Climate Modeling: An Overview
Climate models use quantitative methods to simulate the interactions of the important drivers of climate, including atmosphere, oceans, land surface, living things, and sea ice. Researchers, such as the team at Ice911, use climate models to better understand the long-term effects of global changes such as increasing greenhouses gases or decreasing Arctic sea ice. The models are used to simulate conditions over hundreds of years, so that we can predict how our planet's climate will likely change.
Targeted climate modeling will help us determine exactly where in the Arctic (including the Beaufort Gyre or Fram Strait) a deployment of reflective sand will have the greatest impact on climate stability, global temperatures, and Arctic ice volume. It will also help indicate what time of season, deployment size, and dispersal timing from the ship would achieve maximum effectiveness while minimizing amount of material and cost.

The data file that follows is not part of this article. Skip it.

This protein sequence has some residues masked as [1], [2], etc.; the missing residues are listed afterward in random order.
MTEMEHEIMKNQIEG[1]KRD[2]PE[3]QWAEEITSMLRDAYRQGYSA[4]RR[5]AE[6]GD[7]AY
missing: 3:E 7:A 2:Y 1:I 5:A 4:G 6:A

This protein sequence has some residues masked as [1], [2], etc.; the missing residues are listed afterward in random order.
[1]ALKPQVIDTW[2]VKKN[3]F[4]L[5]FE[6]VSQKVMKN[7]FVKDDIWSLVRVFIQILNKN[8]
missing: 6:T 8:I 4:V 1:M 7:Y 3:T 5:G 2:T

Preliminary climate modeling shows that by spreading our material on ice in the Arctic, we can:
Reduce Arctic average temperatures by 1.5°C
Reduce the climb in global temperatures
Increase ice volume by 10% over 40 years
Increase average ice thickness by 20-50cm
Combining the data received at our testing sites with expert climate modeling has led to profound results indicating the benefits of a strategic application of reflective sand in the Arctic. Our findings were published as a peer-reviewed paper in the American Geophysical Union's pre-eminent journal, Earth's Future.
Expert climate modeling is expensive, and so is the computer time to run our models. Please consider donating today to accelerate our climate modeling efforts.